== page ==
Brent Crude at 3-Year High as OPEC-Plus Rebuff Calls for Higher Output

Liubov Georges
By  Liubov Georges , DTN Energy Reporter

WASHINGTON, D.C. (DTN) -- Nearby delivery month oil futures on the New York Mercantile Exchange and Brent crude traded on the Intercontinental Exchange settled the first trading day of the week sharply higher, lifting both crude benchmarks as much as 3% intrasession. This was after Organization of the Petroleum Exporting Countries, in consortium with Russia-led partners, agreed to maintain gradual monthly production increases of 400,000 bpd though November -- despite signs of accelerated demand growth from gas-to-oil power switching in energy-starved European Union and China. Analysts believe this decision could quickly tighten the global oil market this winter.

International crude benchmark Brent for December delivery traded at $82 bbl Monday, a three-year high on the spot continuous chart, propelled by a somewhat-expected decision from OPEC+ to keep planned production increases intact. The alliance currently withholds 4.6 million barrels per day (bpd) from the global oil market, adding 400,000 bpd each month until the remaining production cuts enacted in April 2020 are phased out.

Russian Deputy Prime Minister Alexander Novak praised the decision as necessary to maintain market stability. Yet, a sustained price rally and a rapid drawdown in inventories have prompted renewed calls -- most notably from Washington -- for the group to consider restoring production more quickly than planned.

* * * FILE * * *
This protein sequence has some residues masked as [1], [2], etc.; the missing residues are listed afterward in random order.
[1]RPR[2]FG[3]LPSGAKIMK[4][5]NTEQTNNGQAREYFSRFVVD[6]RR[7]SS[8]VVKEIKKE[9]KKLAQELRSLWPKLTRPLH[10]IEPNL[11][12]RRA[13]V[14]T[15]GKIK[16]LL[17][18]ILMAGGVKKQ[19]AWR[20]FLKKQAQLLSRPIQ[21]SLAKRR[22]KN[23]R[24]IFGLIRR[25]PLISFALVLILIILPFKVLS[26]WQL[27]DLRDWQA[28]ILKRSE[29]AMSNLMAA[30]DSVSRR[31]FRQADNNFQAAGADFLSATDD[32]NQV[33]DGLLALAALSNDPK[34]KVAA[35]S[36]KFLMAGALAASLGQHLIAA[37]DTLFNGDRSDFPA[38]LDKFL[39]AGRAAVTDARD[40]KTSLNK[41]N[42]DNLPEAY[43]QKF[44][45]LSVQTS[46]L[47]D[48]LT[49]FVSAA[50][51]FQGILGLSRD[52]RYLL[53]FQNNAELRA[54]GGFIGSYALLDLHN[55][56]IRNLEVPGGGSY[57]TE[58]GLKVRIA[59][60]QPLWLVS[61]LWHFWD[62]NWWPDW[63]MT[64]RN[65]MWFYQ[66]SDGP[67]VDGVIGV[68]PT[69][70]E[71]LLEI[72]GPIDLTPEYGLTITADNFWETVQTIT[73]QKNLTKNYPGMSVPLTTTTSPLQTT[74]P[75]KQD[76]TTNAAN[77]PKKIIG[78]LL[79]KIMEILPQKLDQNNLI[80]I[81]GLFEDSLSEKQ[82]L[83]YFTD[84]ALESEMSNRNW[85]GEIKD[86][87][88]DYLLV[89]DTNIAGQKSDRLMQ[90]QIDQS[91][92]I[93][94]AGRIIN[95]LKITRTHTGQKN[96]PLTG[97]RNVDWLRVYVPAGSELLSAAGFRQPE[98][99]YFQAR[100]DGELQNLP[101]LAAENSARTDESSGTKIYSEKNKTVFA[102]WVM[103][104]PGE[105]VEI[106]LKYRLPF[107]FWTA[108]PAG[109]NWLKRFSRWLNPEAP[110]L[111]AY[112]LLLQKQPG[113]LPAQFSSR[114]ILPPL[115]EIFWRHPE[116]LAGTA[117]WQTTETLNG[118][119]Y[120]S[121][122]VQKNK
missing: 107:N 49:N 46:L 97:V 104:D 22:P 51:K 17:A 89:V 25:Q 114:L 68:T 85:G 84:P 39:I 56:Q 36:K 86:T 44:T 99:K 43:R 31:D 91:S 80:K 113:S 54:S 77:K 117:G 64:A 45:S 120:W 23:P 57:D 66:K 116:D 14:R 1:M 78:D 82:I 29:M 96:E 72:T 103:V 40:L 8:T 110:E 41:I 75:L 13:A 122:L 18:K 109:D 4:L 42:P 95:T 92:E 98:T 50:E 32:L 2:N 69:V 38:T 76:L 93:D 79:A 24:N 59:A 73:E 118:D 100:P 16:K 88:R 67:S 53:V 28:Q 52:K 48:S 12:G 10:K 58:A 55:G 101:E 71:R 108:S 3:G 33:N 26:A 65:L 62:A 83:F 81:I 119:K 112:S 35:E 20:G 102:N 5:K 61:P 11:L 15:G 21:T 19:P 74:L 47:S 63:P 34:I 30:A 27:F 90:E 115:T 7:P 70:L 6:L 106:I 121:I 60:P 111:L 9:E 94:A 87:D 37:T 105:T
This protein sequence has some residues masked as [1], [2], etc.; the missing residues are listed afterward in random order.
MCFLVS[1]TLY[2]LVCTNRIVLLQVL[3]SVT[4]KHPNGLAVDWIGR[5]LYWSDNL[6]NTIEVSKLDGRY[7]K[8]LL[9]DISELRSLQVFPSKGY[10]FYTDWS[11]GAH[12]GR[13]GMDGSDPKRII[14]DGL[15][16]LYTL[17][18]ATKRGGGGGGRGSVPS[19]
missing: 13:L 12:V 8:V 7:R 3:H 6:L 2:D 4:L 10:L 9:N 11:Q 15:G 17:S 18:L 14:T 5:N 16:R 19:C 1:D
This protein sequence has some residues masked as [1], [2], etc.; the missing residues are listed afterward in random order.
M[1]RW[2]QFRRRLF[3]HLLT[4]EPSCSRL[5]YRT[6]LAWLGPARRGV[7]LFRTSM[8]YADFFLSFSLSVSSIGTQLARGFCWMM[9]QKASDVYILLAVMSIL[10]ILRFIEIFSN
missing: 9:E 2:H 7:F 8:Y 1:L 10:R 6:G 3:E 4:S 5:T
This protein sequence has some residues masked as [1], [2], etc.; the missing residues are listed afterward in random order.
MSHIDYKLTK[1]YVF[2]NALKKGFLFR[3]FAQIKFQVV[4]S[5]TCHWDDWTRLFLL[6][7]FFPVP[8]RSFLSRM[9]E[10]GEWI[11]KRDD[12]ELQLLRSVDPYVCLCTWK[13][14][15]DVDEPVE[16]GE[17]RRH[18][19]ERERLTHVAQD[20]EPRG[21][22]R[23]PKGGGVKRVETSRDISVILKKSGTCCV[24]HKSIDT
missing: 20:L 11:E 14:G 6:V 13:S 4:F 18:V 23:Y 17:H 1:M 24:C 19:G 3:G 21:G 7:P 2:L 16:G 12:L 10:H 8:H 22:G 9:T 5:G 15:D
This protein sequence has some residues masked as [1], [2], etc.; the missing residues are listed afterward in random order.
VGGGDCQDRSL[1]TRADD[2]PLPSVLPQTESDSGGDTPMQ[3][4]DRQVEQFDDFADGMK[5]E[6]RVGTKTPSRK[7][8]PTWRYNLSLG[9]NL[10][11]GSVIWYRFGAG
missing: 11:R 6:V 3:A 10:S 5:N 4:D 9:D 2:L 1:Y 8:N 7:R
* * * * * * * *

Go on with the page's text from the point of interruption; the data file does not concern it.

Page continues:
"We continue to speak to international partners, including OPEC, on the importance of competitive markets and setting prices, and doing more to support the recovery," the White House said on Sept. 28. White House national security adviser Jake Sullivan said in early August the 400,000 bpd monthly increment "is simply not enough."

China and India -- the world's second and third largest oil consumers -- indicated that a spike in crude prices would undermine recovery in oil demand and speed up the transition to alternative energy sources. In China, widespread power outages have already prompted government officials to roll out various electricity rationing measures to conserve fuel ahead of the peak winter demand season.

Even within OPEC+, some members are questioning the rationale behind continued price increases, particularly given the potential for surging European and Asian gas prices to shut-in a chunk of industrial and transportation operations. The group's Joint Technical Committee, which reviews market conditions ahead of the ministerial meetings, noted this week that "tightness in the gas market could further drive demand for substitute fuels ... should winter be colder than normal."

Iraq's oil minister, Ihsan Abdul Jabbar stated that an oil price of $100 per barrel was unsustainable, and that OPEC desired stable markets.

Next, investors await Saudi Aramco's price decision for Asian and European-bound crude, with consensus calling for Saudi's national oil company to cut its official selling prices for the second consecutive month in November.

Saudi Aramco is seen trimming its November official selling prices for Asia-bound crude by at least 20 cents/bbl after discounting it by more than $1/bbl in October.

On the session, NYMEX November West Texas Intermediate futures spiked $1.74 to settle at $77.62 bbl, and ICE December Brent contract rallied $1.98 for a $81.26 bbl settlement. NYMEX November ULSD futures advanced 5.39 cents or 2.2% to $2.4366 gallon and front-month RBOB futures surged 5.85 cents to $2.3085 gallon.

Liubov Georges can be reached at liubov.georges@dtn.com

Liubov Georges